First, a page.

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Okay, so the 1/3 comes from the u substitution. Since u is some form of x^3, du=3x^2 dx. Since the original equation only contains x^2dx, and not 3x^2 dx, you divide both sides by 3 to get 1/3du=x^2dx.

I don’t have a great way to take a picture right now, but you can think of the e problems with u substitution as well. Take the e^(8x)dx from the last problem. We can write u=8x, and du=8dx, or dx=1/8du. When you substitute, you get the integral of 1/8*e^u du, which is 1/8e^u, or 1/8e^(8x).

Possibly another way to think of it is the chain rule. When you take the derivative of e to some power, you get the e bit back, and multiply by the derivative of the exponent. Here, when you take the integral of e to some power, you get the e bit back, and divide by the derivative of the exponent.

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The chain rule thing made the light bulb turn on! I think! That makes a lot more sense.

Now I have to figure out how to do some of these application problems.

This is the one that's really stumping me. I admit I guessed my way through the first part of this, but I have no idea how to do the second, since there's three (?) variables?

XuMXbJj.png

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With the first part, you’ve almost got it. When the investment has doubled, then $P will become $2P. So you can write the equation: e^(13n) * P = 2P. (Basically saying that the money after n years equals double the initial money). Ps cancel and your calculator should be able to do the rest.

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Posted (edited)

I can't believe I missed that! This class is rotting my brain out I think.

For now that might be all my questions, but I'll post if I have more aha. Thank you!

edit: Well that lasted *checks watch* ten minutes

how would you go about this, @Araris Valerian? I have no idea which of these to make "u"

9hywSP2.png

Edited by Kestrel
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Since there is a 5th degree polynomial and a 4th degree polynomial, I'd make the 5th degree one "u".

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I figured it out kinda by guessing and checking. I'm not sure something like that will be one the final, but I'm still confused on how to solve it. I couldn't quite figure out how to get it all to work together, if that makes sense.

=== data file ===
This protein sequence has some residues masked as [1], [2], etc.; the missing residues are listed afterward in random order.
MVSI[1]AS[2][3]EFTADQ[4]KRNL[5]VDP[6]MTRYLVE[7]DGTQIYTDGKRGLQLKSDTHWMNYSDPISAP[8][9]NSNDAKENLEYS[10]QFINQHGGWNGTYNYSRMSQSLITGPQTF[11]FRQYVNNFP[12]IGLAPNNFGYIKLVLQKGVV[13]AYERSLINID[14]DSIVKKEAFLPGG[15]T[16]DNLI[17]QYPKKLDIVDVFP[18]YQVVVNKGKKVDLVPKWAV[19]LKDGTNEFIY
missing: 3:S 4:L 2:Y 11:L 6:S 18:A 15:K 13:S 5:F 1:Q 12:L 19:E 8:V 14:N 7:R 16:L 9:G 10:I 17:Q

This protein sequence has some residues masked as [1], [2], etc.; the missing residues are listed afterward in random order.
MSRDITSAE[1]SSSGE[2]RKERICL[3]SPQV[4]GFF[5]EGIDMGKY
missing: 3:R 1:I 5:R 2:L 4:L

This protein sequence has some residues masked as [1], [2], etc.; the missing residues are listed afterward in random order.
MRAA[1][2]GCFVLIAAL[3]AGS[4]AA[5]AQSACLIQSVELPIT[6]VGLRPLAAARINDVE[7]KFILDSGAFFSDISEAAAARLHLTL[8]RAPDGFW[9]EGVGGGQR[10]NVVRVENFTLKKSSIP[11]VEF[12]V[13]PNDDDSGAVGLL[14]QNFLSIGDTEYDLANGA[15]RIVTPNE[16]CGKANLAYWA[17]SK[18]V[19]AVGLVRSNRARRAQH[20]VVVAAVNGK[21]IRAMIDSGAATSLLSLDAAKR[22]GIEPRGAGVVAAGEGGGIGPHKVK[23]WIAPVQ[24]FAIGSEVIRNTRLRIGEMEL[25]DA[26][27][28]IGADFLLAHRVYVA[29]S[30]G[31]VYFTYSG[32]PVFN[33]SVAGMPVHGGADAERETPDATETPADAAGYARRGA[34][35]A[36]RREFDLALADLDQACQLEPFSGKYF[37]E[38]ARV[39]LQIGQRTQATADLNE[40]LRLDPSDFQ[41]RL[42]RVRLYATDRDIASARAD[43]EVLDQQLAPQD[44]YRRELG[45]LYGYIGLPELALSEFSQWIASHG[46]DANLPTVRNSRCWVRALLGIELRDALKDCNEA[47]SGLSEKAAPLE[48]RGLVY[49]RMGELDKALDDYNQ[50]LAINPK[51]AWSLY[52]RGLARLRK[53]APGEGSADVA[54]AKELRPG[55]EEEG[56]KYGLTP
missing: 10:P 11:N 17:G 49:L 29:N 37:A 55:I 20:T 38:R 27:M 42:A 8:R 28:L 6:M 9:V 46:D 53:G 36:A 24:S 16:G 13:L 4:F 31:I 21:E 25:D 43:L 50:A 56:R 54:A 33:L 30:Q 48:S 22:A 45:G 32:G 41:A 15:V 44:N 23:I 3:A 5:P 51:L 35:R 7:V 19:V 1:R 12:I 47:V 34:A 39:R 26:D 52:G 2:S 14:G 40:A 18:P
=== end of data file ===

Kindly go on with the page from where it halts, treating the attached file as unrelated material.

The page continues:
I moved on, kinda confused here now.

5OTwEgt.png

I know how to get the anti-derivative of MR, but I'm not sure how to get the anti-derivative of MC (does the 30 stay the same or does it become 30x?). I'm sure I can figure out the rest of it if I find the proper profit equation, but I can't figure out the cost equation to help me get that.

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Okay, so you want to do a u-sub again. Set u=x+4, and then du=dx. You can factor out the 30, since it is a constant, and you get 30 times the integral of u^(1/2) du, which you can solve with the regular power rule.

For the previous problem, you want to set x^5-5x as u, and then du= 5x^4-5 dx, so (x^4-1)dx = 1/5 du. I think it just takes some practice to recognize what to choose as u, and until you've done it for a while it can seem kind of arbitrary.

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On 6/29/2019 at 7:39 PM, Araris Valerian said:

Okay, so you want to do a u-sub again. Set u=x+4, and then du=dx. You can factor out the 30, since it is a constant, and you get 30 times the integral of u^(1/2) du, which you can solve with the regular power rule.

For the previous problem, you want to set x^5-5x as u, and then du= 5x^4-5 dx, so (x^4-1)dx = 1/5 du. I think it just takes some practice to recognize what to choose as u, and until you've done it for a while it can seem kind of arbitrary.